NARRATOR: Dani now has the perfect cover to bring more agents into Sudan, and potentially get more Jews out. Next time on True Spies, one of the most daring cover operations in the history of espionage begins.

DANIEL LIMOR: We, of course, also did some promoting in travel agencies in Europe that specialized in diving in exotic places and so on. And when we opened officially, we started having clients and we, of course, were thrilled. It was really something totally strange for us.

NARRATOR: But then, disaster strikes...

DANIEL LIMOR: Except for one boat, the beach was empty. And that boat was stuck in the sand. It was the last boat, so it was full of people trying to push it back and it didn't move. And one of the soldiers in front of me, he started running toward the boat with his Kalashnikov ready to shoot. So, before I could do anything, he shot.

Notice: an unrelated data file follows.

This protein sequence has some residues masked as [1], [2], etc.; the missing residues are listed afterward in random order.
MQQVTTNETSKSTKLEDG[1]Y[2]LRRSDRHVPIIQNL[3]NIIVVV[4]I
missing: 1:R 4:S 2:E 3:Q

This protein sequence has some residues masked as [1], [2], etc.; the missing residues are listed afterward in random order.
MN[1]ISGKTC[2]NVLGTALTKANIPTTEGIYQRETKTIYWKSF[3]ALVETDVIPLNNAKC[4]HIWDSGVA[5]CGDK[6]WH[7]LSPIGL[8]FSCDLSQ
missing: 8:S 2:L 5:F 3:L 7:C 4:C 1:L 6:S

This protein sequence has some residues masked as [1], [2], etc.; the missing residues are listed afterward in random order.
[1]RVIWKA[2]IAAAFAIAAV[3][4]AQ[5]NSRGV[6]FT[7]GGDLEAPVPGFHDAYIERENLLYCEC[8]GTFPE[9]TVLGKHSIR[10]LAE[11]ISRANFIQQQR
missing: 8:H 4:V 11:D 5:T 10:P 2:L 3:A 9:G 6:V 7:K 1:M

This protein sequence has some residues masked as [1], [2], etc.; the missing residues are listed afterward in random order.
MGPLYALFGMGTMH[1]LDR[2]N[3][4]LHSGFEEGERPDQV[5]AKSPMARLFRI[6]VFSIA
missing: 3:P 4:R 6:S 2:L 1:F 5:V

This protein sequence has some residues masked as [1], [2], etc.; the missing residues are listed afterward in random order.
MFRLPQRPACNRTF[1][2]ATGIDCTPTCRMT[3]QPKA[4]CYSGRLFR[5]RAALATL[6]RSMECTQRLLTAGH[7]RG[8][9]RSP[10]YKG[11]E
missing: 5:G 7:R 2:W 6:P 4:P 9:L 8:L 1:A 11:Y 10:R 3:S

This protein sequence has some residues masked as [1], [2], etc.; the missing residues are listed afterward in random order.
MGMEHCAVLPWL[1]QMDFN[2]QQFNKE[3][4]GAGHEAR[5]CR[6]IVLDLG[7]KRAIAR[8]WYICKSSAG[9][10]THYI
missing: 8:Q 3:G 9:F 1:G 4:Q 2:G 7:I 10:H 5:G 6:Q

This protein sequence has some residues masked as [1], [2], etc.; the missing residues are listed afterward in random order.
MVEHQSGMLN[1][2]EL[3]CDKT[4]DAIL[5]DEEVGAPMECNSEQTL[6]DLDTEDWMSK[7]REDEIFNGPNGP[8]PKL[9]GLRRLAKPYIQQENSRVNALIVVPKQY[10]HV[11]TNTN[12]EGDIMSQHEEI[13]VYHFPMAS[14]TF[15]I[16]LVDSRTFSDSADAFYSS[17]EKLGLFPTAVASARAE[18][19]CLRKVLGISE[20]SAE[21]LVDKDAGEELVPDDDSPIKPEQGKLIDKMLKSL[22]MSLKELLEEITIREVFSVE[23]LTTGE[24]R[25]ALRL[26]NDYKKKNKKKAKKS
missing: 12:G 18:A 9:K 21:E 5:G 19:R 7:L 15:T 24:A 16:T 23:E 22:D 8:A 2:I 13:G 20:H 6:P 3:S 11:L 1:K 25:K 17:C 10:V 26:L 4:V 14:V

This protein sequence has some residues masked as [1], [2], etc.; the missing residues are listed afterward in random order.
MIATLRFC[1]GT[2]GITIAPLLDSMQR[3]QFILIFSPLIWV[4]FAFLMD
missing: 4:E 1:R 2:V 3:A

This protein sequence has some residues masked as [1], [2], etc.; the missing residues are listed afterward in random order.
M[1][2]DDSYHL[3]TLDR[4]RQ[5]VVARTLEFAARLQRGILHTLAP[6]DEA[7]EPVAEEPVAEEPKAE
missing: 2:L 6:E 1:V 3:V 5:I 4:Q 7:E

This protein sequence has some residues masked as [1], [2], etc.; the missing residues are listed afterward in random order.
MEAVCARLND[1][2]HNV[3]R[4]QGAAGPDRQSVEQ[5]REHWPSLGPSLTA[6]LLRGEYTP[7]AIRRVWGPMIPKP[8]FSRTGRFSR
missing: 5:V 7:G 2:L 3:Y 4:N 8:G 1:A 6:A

NARRATOR: I’m Sophia Di Martino. Join us next week for the third installment of True Spies: Exodus.

Guest Bio

Daniel Limor (pictured) is immigrated to Israel from Uruguay at the age of 16 with the Youth Aliyah. He was drafted to be a paratrooper in the IDF and became an officer and served for 25 years in the Mossad. He was head of Mossad field undercover operations for the clandestine Aliyah of Ethiopian Jews in the 1980s.

Ferede Yazezew Aklum was a Mossad agent and Zionist activist who helped 900 Ethiopian Jews immigrate to Israel. He continued being an activist in Israel following his own Aliyah and died on a trip to Addis Ababa in 2009.